Why the iPad is Right for the Enterprise

1Executive Summary

The iPad may be one of the biggest consumer electronics this year, but as deafening as the hype is, there are some perceived shortcomings in its design — including a lack of multitasking, no Flash support and the absence of a “real” OS under the hood. But these “shortcomings” are the traits that make the Apple’s tablet perfect for the enterprise.

In Love with Lock-Down

Large corporations have a locked-down mentality when it comes to computers in the workplace. This attitude is one of necessity, as security and liability concerns are well understood. The typical enterprise computer configuration is often tied to an intranet that restricts employee usage by its very design. The intent is to focus how the corporate network is accessed and used by employees, in order to provide the utmost security against outside interference.

Many companies have long provided employees with restricted computers that are used more like the thin clients of old than the modern hyper-connected devices employees use in their personal life. Many of these machines don’t have programs installed locally; they basically operate as displays into the main company network. All programs that are run by employees in the course of working are actually run on the server, with the PC simply a window into that controlled network. The iPad is very well suited for this sort of use by on-the-go workers.

From the user’s perspective, it is easily carried from location to location, internally or outside the office, and can access the network handily. This turns it into a cheap, mobile computer that can do anything a “full” computer can do. From the enterprise’s perspective, the so-called shortcomings of the iPad aid the ability to provide a restricted environment in the workplace leveraging the app environment, simplifying IT management, reducing software conflicts, and easing IT support functions.

Living Within Limits

No multitasking means IT-issued iPads can run only one app at a time, which is a plus for businesses. In typical Windows-based environments, corporate IT staff spend a large portion of their time dealing with issues that crop up due to special company programs that don’t play well with other apps. These take time to diagnose, as employees can typically run a myriad of different programs at the same time. That won’t happen on the iPad, so any problems will be easier — and cheaper — to solve. There is an advantage to only be able to run one program at a time on the iPad — no clashes.

Enterprise installations also take great pains to restrict how employees can interact with the Internet. Some block certain types (or even all) of outside web sites from employee access, and others restrict access to company sites. Either one of these efforts is easier to handle on the iPad, as site interaction can be structured as web apps and thus remove the open web from the equation. For example, if employees need to interact with the Human Resource intranet, a web app can be produced to handle that process. This allows total corporate control over the employee usage of intranets. With the browser removed from employee access, security issues can be prevented, and IT support will be easier. There is a cost to produce these web apps, but companies already spend resources to develop and maintain the intranets.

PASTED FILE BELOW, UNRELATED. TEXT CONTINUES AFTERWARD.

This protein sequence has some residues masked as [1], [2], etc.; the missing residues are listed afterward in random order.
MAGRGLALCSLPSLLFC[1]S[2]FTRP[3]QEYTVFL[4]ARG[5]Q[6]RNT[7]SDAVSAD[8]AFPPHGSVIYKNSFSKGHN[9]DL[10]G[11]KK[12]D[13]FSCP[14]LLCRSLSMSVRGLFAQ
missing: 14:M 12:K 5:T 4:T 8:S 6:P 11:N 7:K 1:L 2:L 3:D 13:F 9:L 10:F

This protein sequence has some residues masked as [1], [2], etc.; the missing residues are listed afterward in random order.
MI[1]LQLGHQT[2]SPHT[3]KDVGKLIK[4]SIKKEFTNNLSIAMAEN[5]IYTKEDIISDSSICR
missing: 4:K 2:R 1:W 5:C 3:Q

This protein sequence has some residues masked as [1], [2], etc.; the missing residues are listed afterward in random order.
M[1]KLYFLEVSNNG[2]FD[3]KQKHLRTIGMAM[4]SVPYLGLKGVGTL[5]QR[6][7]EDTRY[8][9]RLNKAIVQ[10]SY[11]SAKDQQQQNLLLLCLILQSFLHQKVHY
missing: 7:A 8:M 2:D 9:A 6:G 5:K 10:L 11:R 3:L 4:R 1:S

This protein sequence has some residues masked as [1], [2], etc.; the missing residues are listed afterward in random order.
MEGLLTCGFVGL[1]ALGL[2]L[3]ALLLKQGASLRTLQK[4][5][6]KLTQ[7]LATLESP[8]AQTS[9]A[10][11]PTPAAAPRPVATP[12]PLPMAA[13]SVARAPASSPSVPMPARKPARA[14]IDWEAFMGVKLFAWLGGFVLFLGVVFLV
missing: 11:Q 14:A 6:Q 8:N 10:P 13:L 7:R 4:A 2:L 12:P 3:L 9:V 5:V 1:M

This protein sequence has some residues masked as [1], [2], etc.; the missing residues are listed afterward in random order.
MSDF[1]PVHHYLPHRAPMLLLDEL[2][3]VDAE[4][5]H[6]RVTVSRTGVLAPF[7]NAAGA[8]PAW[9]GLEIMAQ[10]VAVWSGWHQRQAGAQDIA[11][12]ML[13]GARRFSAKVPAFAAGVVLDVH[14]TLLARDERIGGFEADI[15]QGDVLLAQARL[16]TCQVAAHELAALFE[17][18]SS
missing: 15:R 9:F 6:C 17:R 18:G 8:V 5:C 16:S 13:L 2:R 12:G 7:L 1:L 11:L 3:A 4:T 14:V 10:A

Many companies spend a lot of effort to prevent the installation of unapproved programs on company computers, restricting how company tools are being used and how employees might be spending work time. This is where the iPad really shines, with the iPhone OS running things instead of Windows. The enterprise can easily lock them down in the workplace to prevent employees from installing any apps. Apple has tools facilitating deploying the iPhone in a restricted environment, and it is certain they will do so for the iPad as both are running the same OS. Only approved and supported apps can be installed by the IT department, thus removing the employee from the process.

The Form Factor Advantage

Many companies also have internal functions that stand to benefit from the use of a slate tablet. Microsoft’s Tablet PC has failed to gain much traction in the enterprise, but that’s not due to a lack of demand. Major PC makers still produce enterprise class Tablet PCs, so the demand is there. Instead, that failure had more to do with the high cost of adoption of the Tablet PC, coupled with the additional support issues they bring to the corporate table.

The cost of the iPad is more in line with the ability of the enterprise to bring them in for handling tasks for which a slate is better suited. For instance, customer support tasks that require workers to fill out forms are a good fit for a slate. A keyboard is unnecessary if a company designs a web app for each form that is used internally on a massive scale. Not only would the iPad excel at such tasks from a time perspective, but error control could be rigidly maintained if done properly. Many customer support tasks are simply following a script and ticking off completed items. Those kinds of tasks, which are highly repetitive with a limited scope of data entry, can be handled with good form software on a touch slate like the iPad.